“We probably had the least exciting courtship ever,” says Samantha Rogers, a self-described “smart ass” who wears most, if not all, her emotions on her sleeve. Late-night phone calls, marathon conversations until 3 a.m., and a trip to Wal-Mart or two sums up their pre-marital relationship. When Rogers moved to Denver, they kept the long-distance going. Samantha admits she wasn’t sure then whether Rogers was in for the long haul, but she felt chemistry, decided to take a risk and followed him to Colorado.
“If it fails, it fails, and we’ll do something else,” she says, smiling. “Besides, nobody appreciated my cheeks like Eric does.”
Professionally, Rogers’ was moving up in Embassy’s operations, promoting him to a new job that would involve more work on the sales side, and Samantha remembers him being particularly excited about an upcoming conference. They were moving into a new house, and Rogers had bought a ring a month before he proposed to her.
Three weeks before their wedding, Rogers complained of being continuously tired and hungry, but he couldn’t keep anything down. A general practitioner initially concluded he was suffering from acid reflux but referred him to a gastroenterologist, who performed a biopsy on the black spot found at base of his esophagus, near his stomach. Ten days later, an oncologist confirmed their worst fears. Four days later, Samantha and Rogers married.
By the throat
Esophageal cancer is less common in the United States than it is in other parts of the world. Medical research indicates that the disease, which attacks the throat and stomach, is caused in part by poor diet, such as a lack of fruits and vegetables, and excessive smoking and drinking alcohol.
Symptoms range from a persistent cough to indigestion to difficulty swallowing. The National Cancer Institute estimates that 16,600 cases of the disease have been diagnosed this year. Of those, 14,500 were fatal. A March 2009 ABC News report links a surge in diagnosis to the nation’s growing problem with acid reflux. A test called transnasal esophagoscopy can expose irregularities in the esophagus, and if the cancer is present, doctors can see it.
Rogers has searched in vain for an explanation from his doctors as to why the disease hit him so early. Their only recourse has been chemotherapy and surgery. Doctors went in through his back and removed 25 percent of his stomach and half of his esophagus. Tubes were used to reinflate his lung. He lifted his shirt to show a pink scar running around his right side where they removed a rib.
For a full a year, Rogers was cancer free. He and Samantha celebrated their honeymoon in Waikiki. They took a submarine trip 100 feet down into the Pacific Ocean to explore manmade reefs, went snorkeling and Rogers went tandem skydiving from 14,000 feet.
Compared with what he would learn the following year, jumping from a plane seemed frivolous.
Following his first surgery, Rogers underwent chemotherapy to kill the microdisease, or leftover cancerous cells. It failed to wipe out all of it, and the cancer returned, this time spreading to his right lung, below his liver and upper abdomen. “It’s considered not even curable,” Rogers says, and he only goes through chemotherapy to manage the disease.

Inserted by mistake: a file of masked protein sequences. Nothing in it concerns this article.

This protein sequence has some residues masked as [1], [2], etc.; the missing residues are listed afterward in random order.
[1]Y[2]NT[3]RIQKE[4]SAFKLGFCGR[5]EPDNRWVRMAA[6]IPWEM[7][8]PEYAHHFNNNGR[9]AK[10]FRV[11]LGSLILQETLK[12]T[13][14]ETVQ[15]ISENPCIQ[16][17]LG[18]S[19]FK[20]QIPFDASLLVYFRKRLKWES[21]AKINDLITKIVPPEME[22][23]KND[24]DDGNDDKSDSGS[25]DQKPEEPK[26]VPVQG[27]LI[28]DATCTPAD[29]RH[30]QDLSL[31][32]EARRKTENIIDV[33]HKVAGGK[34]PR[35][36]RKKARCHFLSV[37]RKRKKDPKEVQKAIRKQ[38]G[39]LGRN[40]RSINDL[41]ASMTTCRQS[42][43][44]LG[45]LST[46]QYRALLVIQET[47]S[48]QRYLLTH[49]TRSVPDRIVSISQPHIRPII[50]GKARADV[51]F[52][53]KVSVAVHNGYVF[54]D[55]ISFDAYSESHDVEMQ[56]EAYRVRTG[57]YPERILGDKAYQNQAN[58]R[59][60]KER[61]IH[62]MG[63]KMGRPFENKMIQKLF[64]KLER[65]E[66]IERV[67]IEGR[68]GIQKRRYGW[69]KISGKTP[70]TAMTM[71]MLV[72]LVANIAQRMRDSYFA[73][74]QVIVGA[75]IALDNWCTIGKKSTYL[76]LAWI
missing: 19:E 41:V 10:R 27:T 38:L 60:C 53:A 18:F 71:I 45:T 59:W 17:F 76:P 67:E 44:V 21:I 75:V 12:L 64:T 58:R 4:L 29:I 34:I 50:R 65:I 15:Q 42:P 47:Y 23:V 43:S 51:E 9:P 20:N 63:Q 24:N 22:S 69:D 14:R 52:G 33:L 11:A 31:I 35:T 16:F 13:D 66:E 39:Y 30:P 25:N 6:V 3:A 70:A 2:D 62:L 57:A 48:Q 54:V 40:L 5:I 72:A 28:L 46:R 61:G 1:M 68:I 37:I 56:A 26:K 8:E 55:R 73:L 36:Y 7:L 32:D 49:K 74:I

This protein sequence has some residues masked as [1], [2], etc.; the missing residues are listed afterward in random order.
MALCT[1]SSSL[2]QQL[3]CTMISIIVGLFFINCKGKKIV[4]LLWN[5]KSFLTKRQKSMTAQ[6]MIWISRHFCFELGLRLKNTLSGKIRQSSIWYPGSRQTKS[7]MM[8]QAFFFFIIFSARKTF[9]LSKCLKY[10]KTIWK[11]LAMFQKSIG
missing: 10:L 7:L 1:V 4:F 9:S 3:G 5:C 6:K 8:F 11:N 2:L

Now a Zen Buddhist, he says he isn’t angry. “You can’t blame your doctors.”
The couple, whose families live here, left Colorado and, earlier this summer, moved to a St. Matthews apartment with their 8-year-old Shih Tzu Emily. The weekend Rogers was first diagnosed, Emily did not leave his side, and Samantha says she knows he is sick. “She can smell the toxins.”
At this stage of Rogers’ disease, doctors are considering using Herceptin, which the FDA has approved to treat breast cancer that has metastasized but is not marketed or approved for esophageal cancer. Canadian drugs are also under consideration.
Rogers is finding a way to stay positive despite the frustration of his diagnosis. On his Facebook page, he writes: “Cancer has taken 2 of my aunts and my grandmother. Cancer has challenged my mom, and she beat it both times … Cancer has taken so much time away from me when I could have been spending more time living. Cancer stalled me from taking my honeymoon, but I still made it to Hawaii. Cancer is now stalling me from going to India & Nepal. FUCK CANCER! I have beat it once, and I will beat it again. I will continue to live my life!”
One key way that the disease has affected their lives is how they react to everyday situations, and the way that friends react to them. “Every day, every minute, every hour is different,” Samantha says. “He and I are experiencing something that most people don’t experience, so when I tell him I love him, I really mean it.”
“Everybody’s scared,” she continues. “Anyone who’s ever met us and knows our situation, it changes you.”
In the months since Rogers’ cancer has returned, the couple’s obstacles have ranged from frightful to comedic: Like the time Samantha laid into her horn after a cop turned without signaling. Or when she broke her foot in a 10-mile-an-hour car wreck and spent eight weeks in a cast that aggravated her allergy to Fiberglas. Or when they spent $1,000 to remove Emily’s bladder stones. Or the doctors appointments that end with “no news,” “not so bad news” or “really bad news.” Or when her husband vomits what looks like coffee grounds.
In a life where downtime doesn’t exist, where every minute could be the last minute, Samantha says the couple manages to find a way to relax. “It’s complicated for him to go out. It can’t be too warm,” she says. “So we just sit around, not talking, holding hands. We pet the dog. It’s just … simple.”